Physics

Fostering high school students’ conceptual understanding and argumentation performance in science through Quality Talk discussions

Flourishing in today's global society requires citizens that are both intelligent consumers and producers of scientific understanding. Indeed, the modern world is facing ever‐more complex problems that require innovative ways of thinking about, around, and with science. As numerous educational stakeholders have suggested, such skills and abilities are not innate and must, therefore, be taught (e.g., McNeill & Krajcik, Journal of Research in Science Teaching, 45(1), 53–78. 2008).

Author/Presenter: 
P. Karen Murphy
Jeffrey A. Greene
Elizabeth Allen
Sara Baszczewski
Amanda Swearingen
Liwei Wei
Ana M. Butler
Year: 
2018
Short Description: 

The purpose of our quasi‐experimental study was to examine the effectiveness of Quality Talk Science, a professional development model and intervention, in fostering changes in teachers’ and students’ discourse practices as well as their conceptual understanding and scientific argumentation. Findings revealed treatment teachers’ and students’ discourse practices better reflected critical‐analytic thinking and argumentation at posttest relative to comparison classrooms.

Towards Meaningful Physics Recognition: What does this recognition actually look like?

In the February 2017 issue of The Physics Teacher, an article was presented that highlighted the importance of high school physics teachers in inspiring women in physics, particularly by recognizing them as being a “physics person.”1 Drawing on data from over 900 female undergraduates in physics, the article showed that the largest fraction became interested in physics careers during high school.
Author/Presenter: 
Zahra Hazari
Cheryl Cass
Year: 
2018
Short Description: 

This article examines recognition by presenting the case of a physics teacher, Dr. D, and his student, Kristina, to address the question: What are the ways in which a young woman perceives recognition from her teacher?

Leveraging Open Source Tools across NSF-funded Projects: Partnerships, Integration Models, and Developer Communities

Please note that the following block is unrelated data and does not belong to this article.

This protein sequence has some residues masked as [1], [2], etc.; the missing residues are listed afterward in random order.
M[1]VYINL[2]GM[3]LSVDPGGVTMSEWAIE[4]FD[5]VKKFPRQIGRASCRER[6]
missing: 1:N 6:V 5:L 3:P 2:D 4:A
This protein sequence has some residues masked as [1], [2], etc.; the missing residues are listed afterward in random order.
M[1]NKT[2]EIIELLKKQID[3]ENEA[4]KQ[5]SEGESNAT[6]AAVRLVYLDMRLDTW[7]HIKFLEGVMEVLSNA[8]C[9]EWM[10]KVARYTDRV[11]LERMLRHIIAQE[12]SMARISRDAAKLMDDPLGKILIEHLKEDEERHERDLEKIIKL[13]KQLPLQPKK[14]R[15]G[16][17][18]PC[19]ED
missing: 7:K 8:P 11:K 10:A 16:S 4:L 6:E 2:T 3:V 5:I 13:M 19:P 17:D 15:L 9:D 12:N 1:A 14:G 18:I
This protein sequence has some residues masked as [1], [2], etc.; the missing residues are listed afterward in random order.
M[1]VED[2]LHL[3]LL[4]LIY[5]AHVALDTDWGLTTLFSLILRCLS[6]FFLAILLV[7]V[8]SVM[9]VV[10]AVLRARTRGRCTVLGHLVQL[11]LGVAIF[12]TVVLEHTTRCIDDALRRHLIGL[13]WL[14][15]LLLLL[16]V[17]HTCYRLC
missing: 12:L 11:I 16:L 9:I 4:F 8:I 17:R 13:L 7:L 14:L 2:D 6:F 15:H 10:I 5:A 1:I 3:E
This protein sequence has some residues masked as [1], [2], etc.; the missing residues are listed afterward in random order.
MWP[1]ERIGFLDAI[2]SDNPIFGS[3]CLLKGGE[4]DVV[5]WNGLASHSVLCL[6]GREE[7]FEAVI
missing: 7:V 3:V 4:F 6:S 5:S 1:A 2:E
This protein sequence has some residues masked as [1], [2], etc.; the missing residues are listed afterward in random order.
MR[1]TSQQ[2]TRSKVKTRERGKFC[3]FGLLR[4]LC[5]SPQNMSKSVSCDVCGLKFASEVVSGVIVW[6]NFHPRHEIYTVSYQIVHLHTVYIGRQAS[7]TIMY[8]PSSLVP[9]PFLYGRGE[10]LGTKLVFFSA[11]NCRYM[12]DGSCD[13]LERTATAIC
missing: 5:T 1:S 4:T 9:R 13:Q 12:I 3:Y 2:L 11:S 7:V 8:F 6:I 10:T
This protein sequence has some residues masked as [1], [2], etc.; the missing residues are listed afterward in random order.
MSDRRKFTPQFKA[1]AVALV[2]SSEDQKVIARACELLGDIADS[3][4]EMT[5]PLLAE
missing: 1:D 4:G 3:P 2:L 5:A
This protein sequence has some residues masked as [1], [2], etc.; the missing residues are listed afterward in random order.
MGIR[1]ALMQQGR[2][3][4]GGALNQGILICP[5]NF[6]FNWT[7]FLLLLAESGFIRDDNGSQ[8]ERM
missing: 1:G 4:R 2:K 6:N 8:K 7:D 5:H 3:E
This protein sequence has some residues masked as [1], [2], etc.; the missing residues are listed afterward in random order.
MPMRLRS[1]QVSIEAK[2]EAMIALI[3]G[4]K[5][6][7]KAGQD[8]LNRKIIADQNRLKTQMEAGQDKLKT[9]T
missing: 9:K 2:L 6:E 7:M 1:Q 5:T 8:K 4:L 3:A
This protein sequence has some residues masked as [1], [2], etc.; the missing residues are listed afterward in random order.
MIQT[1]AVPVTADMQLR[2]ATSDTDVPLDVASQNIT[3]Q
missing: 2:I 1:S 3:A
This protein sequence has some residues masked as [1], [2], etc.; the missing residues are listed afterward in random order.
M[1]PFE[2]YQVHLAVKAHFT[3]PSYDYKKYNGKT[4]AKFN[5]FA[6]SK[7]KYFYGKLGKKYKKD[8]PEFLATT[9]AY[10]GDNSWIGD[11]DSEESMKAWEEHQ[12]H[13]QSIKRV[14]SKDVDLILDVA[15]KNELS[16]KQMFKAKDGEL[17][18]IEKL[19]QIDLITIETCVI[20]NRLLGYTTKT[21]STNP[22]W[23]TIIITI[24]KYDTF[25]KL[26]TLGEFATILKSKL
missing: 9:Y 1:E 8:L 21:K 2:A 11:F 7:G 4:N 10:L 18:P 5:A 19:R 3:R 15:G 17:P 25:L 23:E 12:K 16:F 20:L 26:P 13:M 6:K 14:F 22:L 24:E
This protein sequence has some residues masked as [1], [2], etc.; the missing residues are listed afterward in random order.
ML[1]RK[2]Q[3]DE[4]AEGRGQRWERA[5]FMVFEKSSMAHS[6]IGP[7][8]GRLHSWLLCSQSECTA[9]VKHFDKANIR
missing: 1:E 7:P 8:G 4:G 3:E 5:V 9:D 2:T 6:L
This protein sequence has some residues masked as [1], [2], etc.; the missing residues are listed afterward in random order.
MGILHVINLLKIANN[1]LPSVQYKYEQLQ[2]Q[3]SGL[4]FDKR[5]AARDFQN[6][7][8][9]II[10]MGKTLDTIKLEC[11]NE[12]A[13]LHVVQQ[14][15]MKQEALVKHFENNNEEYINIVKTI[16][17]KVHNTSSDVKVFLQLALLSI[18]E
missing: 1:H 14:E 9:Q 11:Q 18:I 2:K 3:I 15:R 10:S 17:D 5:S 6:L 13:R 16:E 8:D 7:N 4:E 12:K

STEM Categorization: 
Day: 
Fri

Discuss the potential utility of CODAP and other open source tools in your work, effective cross-project partnerships, and supporting developer communities around open source materials.

Date/Time: 
9:15 am to 10:45 am
Session Materials: 

Goal: Participants will explore the spectrum of “working together” from collaboration to community. Alongside participant examples, CODAP will be used as a model to explore the range of possibilities.

Objectives: That participants

Session Types: 

Infusing Engineering into Secondary-level Classes

STEM Categorization: 
Day: 
Fri

Participants learn about approaches to infusing or integrating engineering concepts into secondary-level science classrooms and engage in an analysis of two projects’ products and outcomes.

Date/Time: 
9:15 am to 10:45 am
Session Materials: 

The session will feature the experiences, outcomes, and materials from two engineering-oriented DR K-12 projects. The two projects, INFUSE and INSPIRES, use different approaches to teacher professional development with the goal of preparing science teachers to infuse or integrate engineering into their classrooms. They have both developed a unique set of materials designed to impact science and technology outcomes (working on a combination of curriculum development, professional development, and research).

Session Types: 

Productivity of “collisions generate heat” for reconciling an energy model with mechanistic reasoning: A case study

Scherr, R. E. & Robertson, A. D. (2015). The productivity of ‘collisions generate heat’ for reconciling an energy model with mechanistic reasoning: A case study. Physical Review Special Topics – Physics Education Research 11(1), 010111-1 – 010111-16.

Author/Presenter: 
Rachel E. Scherr
Amy D. Robertson
Lead Organization(s): 
Year: 
2015
Short Description: 

We observe teachers in professional development courses about energy constructing mechanistic accounts of energy transformations. We analyze a case in which teachers investigating adiabatic compression develop a model of the transformation of kinetic energy to thermal energy. Among their ideas is the idea that thermal energy is generated as a byproduct of individual particle collisions, which is represented in science education research literature as an obstacle to learning. We demonstrate that in this instructional context, the idea that individual particle collisions generate thermal energy is not an obstacle to learning, but instead is productive: it initiates intellectual progress. Specifically, this idea initiates the reconciliation of the teachers’ energy model with mechanistic reasoning about adiabatic compression, and leads to a canonically correct model of the transformation of kinetic energy into thermal energy. We claim that the idea’s productivity is influenced by features of our particular instructional context, including the instructional goals of the course, the culture of collaborative sense making, and the use of certain representations of energy.

The Learning Portal: Hundreds of Free Digital Activities Using Models and Probes

The Innovative Technology in Science Inquiry (ITSI) project is a learning portal with hundreds of free, customizable science, math,

Author/Presenter: 
Carolyn Staudt
Camden Hanzlick-Burton
Carol Williamson
Cynthia McIntyre
Lead Organization(s): 
Year: 
2015
Short Description: 

Pages

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